in the air
I could see the sky
If I had wings
I think I could fly
written by student, Chris Hartwig.
and arts activities provided an excellent learning environment for
14 young school leavers in western NSW. Their self-esteem, self-confidence
and motivation levels increased during the 10-week course. Individual
learning programs were developed by a skilled facilitator with a
strong background in the creative arts. Several participants subsequently
returned to study and one found employment.
OCTEC, a community
based organisation with its head office in Orange, provides services
to a large section of rural NSW, including Broken Hill, Bourke,
Brewarrina, Wagga Wagga and West Wyalong. OCTEC develops and manages
services that help people improve their ability to seek, obtain
and retain employment. The organisation's training and education
branch runs HELP and Time Out programs for young disadvantaged people.
staff had noticed a drop in the level of student interest and attributed
this to the generalised nature of literacy and numeracy activities
on offer. They decided it would be worth experimenting with addressing
literacy and numeracy needs in the context of what interested students,
namely music, watching videos and playing video games.
Pilot Project was aimed at school leavers with higher literacy and
numeracy levels than the average HELP student. The project's objectives
- provide access
to and tuition in electronic music, video and audio equipment
an opportunity for the young people to express themselves through
self-esteem and self-confidence levels
the young people to consider pursuing further study and work in
Pilot Project offered a ten-week course over the Christmas/New Year
period, a time when services are closed and there are less opportunities
for community activities. By running the course at this time, OCTEC
hoped to motivate students to return to school in the new term.
covered basic aspects of music and songwriting including overdubbing
and mixing, radio broadcasting, video production, theatre, painting,
drawing and photography.
were developed in line with the interests and talents of each client.
Contrary to the trend in HELP programs run by OCTEC, most clients
of the Strategic Pilot Project were young women. Access to the internet,
reading scripts, timing scenes, reading instructions and setting
up equipment provided unstructured learning opportunities.
local arts organisations, e.g. Orange Community Radio, the Orange
Theatre Company, the Orange Regional Gallery, ABC Radio, Orange
Civic Theatre and a local photographic studio. This gave them an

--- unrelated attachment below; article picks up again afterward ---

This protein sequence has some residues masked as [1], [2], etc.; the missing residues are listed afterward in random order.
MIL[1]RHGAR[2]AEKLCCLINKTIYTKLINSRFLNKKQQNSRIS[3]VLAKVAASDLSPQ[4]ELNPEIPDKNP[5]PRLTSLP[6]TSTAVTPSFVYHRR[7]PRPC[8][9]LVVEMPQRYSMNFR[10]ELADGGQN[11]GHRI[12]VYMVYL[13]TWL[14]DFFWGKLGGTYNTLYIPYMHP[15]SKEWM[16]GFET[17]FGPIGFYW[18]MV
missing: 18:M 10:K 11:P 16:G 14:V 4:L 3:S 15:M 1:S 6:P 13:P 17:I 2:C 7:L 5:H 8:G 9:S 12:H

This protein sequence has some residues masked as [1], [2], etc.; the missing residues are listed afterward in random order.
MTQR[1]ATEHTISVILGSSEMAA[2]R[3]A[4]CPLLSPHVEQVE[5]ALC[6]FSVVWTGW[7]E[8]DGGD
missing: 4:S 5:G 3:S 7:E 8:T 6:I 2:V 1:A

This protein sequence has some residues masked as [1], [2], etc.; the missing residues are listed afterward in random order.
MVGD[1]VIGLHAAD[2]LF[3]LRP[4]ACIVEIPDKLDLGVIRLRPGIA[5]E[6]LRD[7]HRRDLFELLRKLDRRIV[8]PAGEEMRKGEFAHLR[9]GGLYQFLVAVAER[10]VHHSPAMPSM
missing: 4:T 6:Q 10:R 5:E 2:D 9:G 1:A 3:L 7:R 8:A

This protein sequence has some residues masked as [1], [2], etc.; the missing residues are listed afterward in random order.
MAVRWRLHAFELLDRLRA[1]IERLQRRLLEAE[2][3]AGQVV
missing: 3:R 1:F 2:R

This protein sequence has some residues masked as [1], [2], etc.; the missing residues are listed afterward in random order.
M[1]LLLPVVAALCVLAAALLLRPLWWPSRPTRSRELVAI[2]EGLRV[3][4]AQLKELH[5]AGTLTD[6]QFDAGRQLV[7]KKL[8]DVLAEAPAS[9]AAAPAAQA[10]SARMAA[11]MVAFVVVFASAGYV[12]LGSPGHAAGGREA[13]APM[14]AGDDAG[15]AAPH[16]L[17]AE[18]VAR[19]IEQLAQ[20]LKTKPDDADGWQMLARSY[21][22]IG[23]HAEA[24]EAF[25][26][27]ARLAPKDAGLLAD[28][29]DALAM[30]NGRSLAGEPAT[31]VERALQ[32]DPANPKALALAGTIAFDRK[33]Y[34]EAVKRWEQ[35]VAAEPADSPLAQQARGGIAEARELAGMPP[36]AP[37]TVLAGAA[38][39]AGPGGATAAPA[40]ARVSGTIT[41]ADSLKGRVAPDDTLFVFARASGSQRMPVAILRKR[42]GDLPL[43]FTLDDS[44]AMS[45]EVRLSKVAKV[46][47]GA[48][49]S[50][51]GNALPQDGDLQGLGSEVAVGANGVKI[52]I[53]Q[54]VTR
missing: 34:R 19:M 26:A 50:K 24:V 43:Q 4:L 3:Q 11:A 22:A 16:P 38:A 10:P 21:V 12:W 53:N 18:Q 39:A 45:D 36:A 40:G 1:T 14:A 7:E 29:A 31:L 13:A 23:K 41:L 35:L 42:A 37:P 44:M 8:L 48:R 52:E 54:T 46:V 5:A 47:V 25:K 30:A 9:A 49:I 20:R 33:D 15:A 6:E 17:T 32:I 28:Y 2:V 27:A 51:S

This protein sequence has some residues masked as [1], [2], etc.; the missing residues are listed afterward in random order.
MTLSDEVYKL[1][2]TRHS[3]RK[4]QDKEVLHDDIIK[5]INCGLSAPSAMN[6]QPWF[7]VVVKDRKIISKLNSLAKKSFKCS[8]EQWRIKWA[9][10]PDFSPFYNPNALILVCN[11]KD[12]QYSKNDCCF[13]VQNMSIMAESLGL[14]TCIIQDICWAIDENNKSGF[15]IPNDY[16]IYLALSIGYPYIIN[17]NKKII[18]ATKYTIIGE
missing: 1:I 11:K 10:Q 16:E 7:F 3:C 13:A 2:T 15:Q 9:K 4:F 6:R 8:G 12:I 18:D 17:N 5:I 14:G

opportunity to see what earning a living in the creative arts industry
completed a major project in their chosen art form. Music was prepared
and posted on the internet, short plays were produced, artworks
created, videos made and CDs burnt.
developed their creative skills, but the most dramatic results were
seen in the area of self-esteem and self-confidence. As the project
proceeded, the more timid participants engaged in direct eye contact,
spoke more clearly and made more of an effort to project their voices,
which was in stark contrast to their behaviour at the start of the
participated in the project, three of whom completed the course
and received certificates. Of those, two enrolled in a HELP course
and intend to continue their arts training by taking drama and singing
courses. The third accessed the JOBNET Program. There were also
positive results for some of the 11 who did not complete the course.
One found employment, four left to undertake further study and one
returned to school.
were high and many students achieved considerably more than they
had anticipated. Participants helped each other with projects, were
keen to put forward ideas, took part in preparation and planning,
and showed respect for the work and opinions of others in the group.
As a result
of the project, tutors now include arts-based activities in their
mainstream HELP programs.
succeeded because it provided an alternative range of activities
that enabled young people to explore their creative potential in
new ways. It provided a fresh stimulus to staff, who had the opportunity
to introduce new activities and equipment into the centre, and to
expand community networks.
experience and patience of the facilitator with a strong background
in the creative arts, also contributed to the success of the project.
course over the festive period was not as successful as OCTEC had
envisaged. Holiday activities and family commitments led to irregular
attendance. In future, OCTEC would schedule such a project at a
different time of the year.
participants gained a comprehensive introduction to the creative
arts, staff felt that the project was too long and will condense
the course when it is run again.